waking in Surreality, neither a compliance to conventional reality nor a retreat
Sadly, Surrealism itself went the way of many Modernist movements, it became
formalized and choked in its own institutions. Breton's contacts with Freud were
not particularly productive and Breton's analysis of his own dreams fail to
bring to bear the wonderful spirit of surreality offered in other realms.
But the spirit of the movement has endured and has widely influenced not only
postmodern philosophy and practice in Europe but offered itself as a kindred
spirit of the human potential movements in the Americas in the 1960's that also
began to see the reality being served by the mainstream culture as limiting,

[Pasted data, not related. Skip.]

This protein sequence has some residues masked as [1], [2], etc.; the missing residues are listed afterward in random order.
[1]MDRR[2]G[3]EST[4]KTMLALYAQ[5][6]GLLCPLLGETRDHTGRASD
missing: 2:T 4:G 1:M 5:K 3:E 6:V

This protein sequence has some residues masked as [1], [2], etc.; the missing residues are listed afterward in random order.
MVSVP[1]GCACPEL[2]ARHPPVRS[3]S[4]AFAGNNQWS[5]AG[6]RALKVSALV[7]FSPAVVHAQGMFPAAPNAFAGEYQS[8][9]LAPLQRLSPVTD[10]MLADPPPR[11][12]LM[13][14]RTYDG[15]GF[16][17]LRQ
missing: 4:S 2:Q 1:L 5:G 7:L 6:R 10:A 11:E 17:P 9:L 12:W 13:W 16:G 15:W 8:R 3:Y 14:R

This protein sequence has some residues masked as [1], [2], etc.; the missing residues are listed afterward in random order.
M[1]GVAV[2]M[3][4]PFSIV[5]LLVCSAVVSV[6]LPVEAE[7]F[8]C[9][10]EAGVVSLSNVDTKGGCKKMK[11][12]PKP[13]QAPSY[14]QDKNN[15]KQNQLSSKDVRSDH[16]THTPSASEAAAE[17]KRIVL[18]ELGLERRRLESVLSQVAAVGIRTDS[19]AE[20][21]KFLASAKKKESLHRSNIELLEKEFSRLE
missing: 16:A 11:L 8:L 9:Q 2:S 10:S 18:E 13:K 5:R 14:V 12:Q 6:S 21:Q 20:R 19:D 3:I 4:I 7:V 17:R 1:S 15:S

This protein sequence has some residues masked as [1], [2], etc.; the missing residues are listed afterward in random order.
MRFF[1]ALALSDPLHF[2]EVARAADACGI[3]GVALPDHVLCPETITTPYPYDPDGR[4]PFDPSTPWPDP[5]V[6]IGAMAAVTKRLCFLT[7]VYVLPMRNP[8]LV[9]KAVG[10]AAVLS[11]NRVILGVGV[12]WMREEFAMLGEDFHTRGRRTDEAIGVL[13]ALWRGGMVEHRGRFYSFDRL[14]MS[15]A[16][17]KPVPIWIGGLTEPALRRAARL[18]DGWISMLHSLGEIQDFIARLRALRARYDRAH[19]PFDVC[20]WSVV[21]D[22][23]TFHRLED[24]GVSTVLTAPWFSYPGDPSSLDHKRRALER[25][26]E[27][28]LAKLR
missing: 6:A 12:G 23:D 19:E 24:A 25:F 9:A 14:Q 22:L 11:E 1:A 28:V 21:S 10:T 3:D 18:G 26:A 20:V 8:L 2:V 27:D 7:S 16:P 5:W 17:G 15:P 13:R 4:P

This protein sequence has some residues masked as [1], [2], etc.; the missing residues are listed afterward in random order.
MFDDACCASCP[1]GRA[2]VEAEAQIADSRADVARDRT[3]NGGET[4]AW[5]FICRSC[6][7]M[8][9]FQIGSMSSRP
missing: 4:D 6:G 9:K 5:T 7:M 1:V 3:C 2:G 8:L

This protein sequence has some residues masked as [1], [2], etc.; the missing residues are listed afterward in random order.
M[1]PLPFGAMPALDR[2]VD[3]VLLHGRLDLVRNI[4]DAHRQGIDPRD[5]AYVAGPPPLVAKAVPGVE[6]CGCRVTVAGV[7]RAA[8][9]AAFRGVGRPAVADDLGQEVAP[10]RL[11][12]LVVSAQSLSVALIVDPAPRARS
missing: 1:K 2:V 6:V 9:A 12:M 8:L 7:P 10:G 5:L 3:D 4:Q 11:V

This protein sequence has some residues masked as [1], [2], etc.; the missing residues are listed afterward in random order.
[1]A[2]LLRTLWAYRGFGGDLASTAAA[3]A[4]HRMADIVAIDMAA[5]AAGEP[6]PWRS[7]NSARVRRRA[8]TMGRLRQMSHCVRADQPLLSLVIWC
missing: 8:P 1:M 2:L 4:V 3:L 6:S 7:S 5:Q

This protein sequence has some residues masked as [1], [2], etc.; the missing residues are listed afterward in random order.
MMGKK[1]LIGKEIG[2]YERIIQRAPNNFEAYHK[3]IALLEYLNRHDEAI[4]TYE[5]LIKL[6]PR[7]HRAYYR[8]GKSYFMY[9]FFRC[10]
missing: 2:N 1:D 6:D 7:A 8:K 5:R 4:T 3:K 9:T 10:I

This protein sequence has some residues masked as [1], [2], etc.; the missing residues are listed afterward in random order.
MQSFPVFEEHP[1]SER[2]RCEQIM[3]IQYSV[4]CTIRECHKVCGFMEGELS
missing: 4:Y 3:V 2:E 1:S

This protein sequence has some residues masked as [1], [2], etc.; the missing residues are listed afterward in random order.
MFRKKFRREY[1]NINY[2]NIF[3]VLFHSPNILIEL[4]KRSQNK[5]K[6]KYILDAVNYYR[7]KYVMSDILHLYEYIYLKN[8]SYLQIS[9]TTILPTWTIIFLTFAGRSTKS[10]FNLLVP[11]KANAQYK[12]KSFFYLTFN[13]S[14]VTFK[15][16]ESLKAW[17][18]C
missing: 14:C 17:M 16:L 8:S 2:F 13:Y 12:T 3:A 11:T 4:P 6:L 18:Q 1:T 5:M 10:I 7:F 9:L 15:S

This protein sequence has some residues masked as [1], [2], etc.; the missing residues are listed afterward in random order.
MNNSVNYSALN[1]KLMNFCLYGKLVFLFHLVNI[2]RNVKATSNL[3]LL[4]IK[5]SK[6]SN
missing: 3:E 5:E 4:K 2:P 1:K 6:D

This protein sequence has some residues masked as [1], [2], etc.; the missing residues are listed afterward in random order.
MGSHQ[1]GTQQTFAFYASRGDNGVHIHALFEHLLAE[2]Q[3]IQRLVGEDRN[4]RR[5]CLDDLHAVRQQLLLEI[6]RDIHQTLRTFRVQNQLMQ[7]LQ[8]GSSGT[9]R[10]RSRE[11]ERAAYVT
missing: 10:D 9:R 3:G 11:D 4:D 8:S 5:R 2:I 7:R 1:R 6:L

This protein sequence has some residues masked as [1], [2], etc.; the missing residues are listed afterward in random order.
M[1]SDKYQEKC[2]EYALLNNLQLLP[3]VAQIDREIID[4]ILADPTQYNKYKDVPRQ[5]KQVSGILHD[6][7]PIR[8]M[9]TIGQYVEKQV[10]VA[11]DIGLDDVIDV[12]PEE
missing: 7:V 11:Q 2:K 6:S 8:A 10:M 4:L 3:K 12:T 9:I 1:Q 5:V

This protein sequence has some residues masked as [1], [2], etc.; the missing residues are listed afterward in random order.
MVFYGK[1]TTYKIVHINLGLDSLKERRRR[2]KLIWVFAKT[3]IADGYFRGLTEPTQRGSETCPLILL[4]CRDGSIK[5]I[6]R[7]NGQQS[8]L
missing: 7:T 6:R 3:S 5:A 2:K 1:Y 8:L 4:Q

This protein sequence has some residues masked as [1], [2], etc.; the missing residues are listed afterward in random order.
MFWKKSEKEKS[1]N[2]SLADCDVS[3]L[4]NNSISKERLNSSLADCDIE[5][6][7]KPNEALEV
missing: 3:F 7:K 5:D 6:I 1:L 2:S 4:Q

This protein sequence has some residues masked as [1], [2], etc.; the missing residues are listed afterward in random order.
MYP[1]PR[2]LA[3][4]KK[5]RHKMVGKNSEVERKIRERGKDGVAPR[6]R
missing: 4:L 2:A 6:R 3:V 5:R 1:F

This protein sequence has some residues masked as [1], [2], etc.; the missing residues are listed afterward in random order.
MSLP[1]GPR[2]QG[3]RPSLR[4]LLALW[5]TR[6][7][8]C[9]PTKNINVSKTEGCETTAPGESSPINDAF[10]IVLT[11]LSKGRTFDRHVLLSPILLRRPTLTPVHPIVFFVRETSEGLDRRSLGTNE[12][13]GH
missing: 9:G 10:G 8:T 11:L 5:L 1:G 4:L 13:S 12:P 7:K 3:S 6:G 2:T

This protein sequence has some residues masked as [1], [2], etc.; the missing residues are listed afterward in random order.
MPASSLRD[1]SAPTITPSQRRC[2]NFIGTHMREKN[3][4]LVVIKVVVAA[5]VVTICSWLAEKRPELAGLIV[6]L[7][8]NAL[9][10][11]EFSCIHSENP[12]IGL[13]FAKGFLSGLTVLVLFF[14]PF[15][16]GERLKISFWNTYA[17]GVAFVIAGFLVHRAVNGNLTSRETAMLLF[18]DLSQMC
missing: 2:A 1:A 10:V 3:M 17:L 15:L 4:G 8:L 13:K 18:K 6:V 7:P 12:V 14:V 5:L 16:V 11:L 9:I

repressive and dangerous.
How then can we approach the dream so as to liberate the marvelous on one
hand without sinking into complete unreality on the other? Akhter Ahsen, a
contemporary proponent of Surrealism, offers some modern perspectives and
techniques on dreams and imagery that may begin to give up a clue to the
From Ahsen in _New Surrealism, The Liberation of Images In Consciousness_ :
"One gets up in the morning and the eyes are still heavy with sleep. One
opens up the eyes and the light comes in so strong that one dives back into
sleep to avoid the traumatic impact of impassive reality.
The impassive reality can be so traumatic that the mind learns to withdraw
from it. The passivity of an unmoving reality is anti-mind. When you look, the
things stay there, nothing moves. But the mind wants to move. That is the
contradiction. And if the mind has already been bombarded and constrained by
replicas of immovable mental objects, dogmas and frozen belief systems, then
where is the original movements of the mind manifested? Where is the original